This is the fourth and final report on my New England road trip that began with a visit to Virginia, included a short stop at Yale, and a short week at InterVarsity’s Toah Nipi Retreat and Training Center in New Hampshire.
Toah Nipi is located near the village of Rindge, New Hampshire. So, as I left early in the morning, I stopped for a short visit at the historic church/meeting house on the village green.
Nearby is an outdoor sanctuary called Cathedral of the Pines.
Cathedral of the Pines is a beautiful memorial with a mountain view.
Driving the back roads I came to beautiful Ashuelet, NH, with a covered bridge over the Ashuelet River.
I followed the Ashuelet River to the Connecticut River, where I crossed over to Vermont and completed my circuit of New England States. That also completed my visits to all 48 continental U.S. states.
Along Highway 2, the Mohawk Trail, I enjoyed seeing historic brick buildings and beautiful mountain scenery.
In historic Williamstown, Massachusetts I stopped to visit the historic Haystack Monument, which marks a significant event in U.S. church history.
After the Haystack Monument, the next stopping place was Cooperstown, New York, home of the Baseball Hall of Fame.
Inside, the hallowed halls that remember the best of the boys of summer.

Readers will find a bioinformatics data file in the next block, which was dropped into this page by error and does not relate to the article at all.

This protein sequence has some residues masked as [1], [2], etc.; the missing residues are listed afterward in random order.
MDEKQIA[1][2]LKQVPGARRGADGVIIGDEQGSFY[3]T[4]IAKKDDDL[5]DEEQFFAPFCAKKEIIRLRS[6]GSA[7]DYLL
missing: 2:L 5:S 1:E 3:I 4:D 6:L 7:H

All the greats are there, players and broadcasters
A special section for radio broadcasters, that brings back memories of my first job in radio, which included board engineering the Milwaukee Brewers broadcast on local radio WPRE.
Lots of history recorded here, including a forerunner to baseball played by the ancient Egyptians.
I remember the day the Negro League’s K.C. Monarchs came to play in my hometown, and I realized something new about the world.
I remembered the day I saw Henry Aaron hit a home run in Milwaukee County stadium.
The Milwaukee Braves are the immortal team of my childhood, lots of radio broadcasts that I overheard as my dad listened. I learned the names of some great players: Henry Aaron, Warren Spahn, Lew Burdett, Eddie Mathews, Joe Torre, Joe Adcock…
The Madison Muskies also have a place in the hall of fame.
Finally it was time to move on. I spent the night in the Old National Hotel, Bath, New York, the hometown of my college roommate. A classic small town hotel still in operation.
The next morning, an early start along the New York Southern Tier Expressway. By nightfall I was home.